[plt-scheme] computers in elementary school

From: Matthias Felleisen (matthias at ccs.neu.edu)
Date: Mon Oct 25 18:11:20 EDT 2004

On Oct 25, 2004, at 5:46 PM, Bruce Butterfield wrote:

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> I have a kid in fourth grade; she attends a private elementary school 
> for gifted students. All in all I'm very pleased with the education 
> she is receiving -- small class sizes and a well-trained and 
> reasonably well-paid teaching staff make it a pretty nice place to be 
> a student.
> I am less happy with the "computer class" they attend once per week, 
> for about an hour. It's kind of a mess; typing tutorials, math and 
> reading "skills", and worst of all, lessons on building Powerpoint 
> presentations. Now, personally, I think Powerpoint is a noxious virus 
> leading to brain cancer and early onset Alzheimer's but sadly I'm in 
> the minority on this.

Minority is often good when it comes to thinking.

> Since you PLT folks have extensive experience training teachers to 
> develop deep programming skills (read: critical thinking) in their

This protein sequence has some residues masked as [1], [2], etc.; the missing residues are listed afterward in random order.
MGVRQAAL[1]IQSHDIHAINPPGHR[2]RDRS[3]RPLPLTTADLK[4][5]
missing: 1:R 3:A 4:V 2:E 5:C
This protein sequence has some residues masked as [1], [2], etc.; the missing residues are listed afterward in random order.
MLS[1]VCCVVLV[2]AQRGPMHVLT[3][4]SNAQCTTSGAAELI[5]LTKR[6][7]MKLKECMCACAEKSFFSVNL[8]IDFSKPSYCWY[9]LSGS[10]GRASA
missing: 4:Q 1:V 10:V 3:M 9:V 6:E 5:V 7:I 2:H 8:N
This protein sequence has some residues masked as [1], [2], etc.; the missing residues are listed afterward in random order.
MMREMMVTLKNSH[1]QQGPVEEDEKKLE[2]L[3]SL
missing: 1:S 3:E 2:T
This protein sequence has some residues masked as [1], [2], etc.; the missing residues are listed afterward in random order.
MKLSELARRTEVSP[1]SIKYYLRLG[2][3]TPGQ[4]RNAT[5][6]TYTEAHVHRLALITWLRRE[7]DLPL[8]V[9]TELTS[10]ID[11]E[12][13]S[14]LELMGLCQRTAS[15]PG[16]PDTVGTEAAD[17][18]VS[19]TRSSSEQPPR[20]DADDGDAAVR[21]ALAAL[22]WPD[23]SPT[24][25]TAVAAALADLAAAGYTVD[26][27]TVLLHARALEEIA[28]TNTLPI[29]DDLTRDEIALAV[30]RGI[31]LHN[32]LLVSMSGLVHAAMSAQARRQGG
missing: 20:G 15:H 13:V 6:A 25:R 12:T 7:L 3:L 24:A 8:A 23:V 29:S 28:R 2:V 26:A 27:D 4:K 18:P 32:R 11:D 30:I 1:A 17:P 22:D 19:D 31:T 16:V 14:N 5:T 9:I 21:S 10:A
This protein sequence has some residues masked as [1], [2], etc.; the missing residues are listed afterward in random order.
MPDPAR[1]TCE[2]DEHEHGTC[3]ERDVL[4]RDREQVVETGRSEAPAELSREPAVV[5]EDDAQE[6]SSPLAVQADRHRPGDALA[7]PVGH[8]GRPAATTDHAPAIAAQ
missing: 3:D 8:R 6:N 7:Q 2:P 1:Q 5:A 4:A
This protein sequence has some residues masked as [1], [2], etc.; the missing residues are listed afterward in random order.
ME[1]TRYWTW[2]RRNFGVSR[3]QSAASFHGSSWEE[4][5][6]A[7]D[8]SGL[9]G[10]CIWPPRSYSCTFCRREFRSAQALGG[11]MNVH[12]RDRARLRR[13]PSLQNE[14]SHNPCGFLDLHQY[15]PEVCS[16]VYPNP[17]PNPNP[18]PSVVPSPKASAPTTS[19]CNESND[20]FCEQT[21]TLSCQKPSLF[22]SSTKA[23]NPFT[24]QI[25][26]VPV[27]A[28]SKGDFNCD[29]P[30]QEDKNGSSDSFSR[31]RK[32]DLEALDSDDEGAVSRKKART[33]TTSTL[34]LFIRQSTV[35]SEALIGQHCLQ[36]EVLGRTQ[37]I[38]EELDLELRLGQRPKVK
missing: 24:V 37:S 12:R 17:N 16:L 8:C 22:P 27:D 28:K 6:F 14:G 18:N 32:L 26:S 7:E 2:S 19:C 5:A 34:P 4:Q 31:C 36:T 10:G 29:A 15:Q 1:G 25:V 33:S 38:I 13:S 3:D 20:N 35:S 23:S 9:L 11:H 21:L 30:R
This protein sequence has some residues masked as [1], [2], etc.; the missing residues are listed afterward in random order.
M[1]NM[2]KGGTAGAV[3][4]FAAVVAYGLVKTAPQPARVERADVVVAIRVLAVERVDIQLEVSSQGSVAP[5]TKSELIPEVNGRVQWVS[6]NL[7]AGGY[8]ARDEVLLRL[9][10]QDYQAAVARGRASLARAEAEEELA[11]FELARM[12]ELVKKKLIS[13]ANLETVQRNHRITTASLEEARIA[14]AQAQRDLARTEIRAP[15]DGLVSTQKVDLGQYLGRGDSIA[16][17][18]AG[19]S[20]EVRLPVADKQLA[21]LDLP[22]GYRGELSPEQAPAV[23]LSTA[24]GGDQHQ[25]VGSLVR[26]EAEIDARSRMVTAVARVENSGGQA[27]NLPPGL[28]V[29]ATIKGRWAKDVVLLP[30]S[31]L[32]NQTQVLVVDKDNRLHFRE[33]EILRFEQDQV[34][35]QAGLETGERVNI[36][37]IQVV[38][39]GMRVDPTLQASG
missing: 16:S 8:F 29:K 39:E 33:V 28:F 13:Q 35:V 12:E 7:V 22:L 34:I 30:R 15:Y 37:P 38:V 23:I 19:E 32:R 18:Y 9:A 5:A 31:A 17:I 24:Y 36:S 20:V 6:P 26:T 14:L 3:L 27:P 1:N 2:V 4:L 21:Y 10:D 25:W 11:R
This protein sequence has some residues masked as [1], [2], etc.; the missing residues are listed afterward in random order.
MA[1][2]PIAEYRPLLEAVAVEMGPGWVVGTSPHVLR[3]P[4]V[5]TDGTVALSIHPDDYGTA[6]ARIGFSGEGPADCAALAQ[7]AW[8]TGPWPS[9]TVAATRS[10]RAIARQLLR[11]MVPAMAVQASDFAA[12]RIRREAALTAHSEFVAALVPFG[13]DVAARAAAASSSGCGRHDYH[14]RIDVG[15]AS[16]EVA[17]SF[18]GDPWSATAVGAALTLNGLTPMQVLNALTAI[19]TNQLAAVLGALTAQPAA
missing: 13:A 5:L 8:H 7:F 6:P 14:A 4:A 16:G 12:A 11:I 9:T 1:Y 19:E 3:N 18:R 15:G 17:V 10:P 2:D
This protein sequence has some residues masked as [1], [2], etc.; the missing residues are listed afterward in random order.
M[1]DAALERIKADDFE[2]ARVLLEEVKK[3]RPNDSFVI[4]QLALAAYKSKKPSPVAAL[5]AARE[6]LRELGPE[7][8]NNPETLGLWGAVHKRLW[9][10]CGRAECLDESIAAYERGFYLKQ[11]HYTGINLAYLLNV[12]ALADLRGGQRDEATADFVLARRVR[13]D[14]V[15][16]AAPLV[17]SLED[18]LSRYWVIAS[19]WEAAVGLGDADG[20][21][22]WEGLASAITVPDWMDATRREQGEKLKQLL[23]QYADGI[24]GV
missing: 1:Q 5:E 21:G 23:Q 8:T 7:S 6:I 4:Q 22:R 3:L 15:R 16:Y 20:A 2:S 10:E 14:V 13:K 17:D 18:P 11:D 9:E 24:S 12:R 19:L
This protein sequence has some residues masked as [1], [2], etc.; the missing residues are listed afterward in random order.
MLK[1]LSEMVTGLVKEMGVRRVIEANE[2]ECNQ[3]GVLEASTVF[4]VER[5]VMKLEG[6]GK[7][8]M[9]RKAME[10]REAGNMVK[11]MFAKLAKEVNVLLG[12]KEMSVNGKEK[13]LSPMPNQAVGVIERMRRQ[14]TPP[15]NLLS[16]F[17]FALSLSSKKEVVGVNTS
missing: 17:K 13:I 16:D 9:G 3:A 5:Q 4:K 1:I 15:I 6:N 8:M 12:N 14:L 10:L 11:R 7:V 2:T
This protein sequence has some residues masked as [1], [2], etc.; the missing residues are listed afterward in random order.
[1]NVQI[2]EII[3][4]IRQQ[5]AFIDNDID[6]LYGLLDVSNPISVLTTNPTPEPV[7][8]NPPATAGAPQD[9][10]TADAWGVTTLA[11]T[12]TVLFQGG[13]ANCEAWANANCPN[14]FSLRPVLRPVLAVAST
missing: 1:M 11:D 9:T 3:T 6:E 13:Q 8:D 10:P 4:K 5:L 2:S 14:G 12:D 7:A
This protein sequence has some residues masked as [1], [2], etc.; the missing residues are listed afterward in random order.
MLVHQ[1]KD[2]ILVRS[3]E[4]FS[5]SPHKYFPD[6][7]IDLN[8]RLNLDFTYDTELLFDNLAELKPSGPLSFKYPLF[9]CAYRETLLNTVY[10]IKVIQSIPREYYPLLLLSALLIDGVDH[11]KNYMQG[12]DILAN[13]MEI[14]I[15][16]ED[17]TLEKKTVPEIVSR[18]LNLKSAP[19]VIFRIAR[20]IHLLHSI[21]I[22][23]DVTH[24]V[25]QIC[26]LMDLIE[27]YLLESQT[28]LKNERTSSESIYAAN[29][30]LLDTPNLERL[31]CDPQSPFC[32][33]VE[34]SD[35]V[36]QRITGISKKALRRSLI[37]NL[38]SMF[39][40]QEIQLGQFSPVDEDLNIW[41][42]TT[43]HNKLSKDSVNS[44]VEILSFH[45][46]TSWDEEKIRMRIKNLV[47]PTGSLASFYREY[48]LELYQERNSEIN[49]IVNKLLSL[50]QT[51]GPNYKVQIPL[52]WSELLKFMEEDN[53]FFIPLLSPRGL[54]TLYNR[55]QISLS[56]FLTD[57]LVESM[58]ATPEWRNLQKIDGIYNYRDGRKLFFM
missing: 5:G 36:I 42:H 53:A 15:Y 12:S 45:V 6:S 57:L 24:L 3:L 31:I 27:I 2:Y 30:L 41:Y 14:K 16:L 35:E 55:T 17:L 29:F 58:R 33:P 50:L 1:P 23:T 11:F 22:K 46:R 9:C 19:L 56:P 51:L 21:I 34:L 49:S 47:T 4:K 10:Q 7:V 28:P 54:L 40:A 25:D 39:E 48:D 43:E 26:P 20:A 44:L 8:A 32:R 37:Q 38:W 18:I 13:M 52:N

> students, do you have any thoughts on what would be an appropriate 
> "computer class" for younger children? I'm not thinking so much of 
> programming skills; more on the order of showing what kind of powerful 
> tool it can be and what are its current limitations. Thanks for any 
> info/references.

Check out StarLogo and their program for middle school students. I 
think you might like this "powerful tool" approach. Eric Klopfer at 
MIT's urban Studies department runs the program and has published a 
flashy tutorial on it, with some kind of NYC-based edu publisher. 
Colors and everything. The kids learn to program little agents (ants, 
trees, trees on fires, etc) as simple rule-base automata. These agents 
replicated 1,000s of times and then begin to interact according to 
these simple rules and the kids watch complex emergent behavior.

Let me know if you try it -- Matthias

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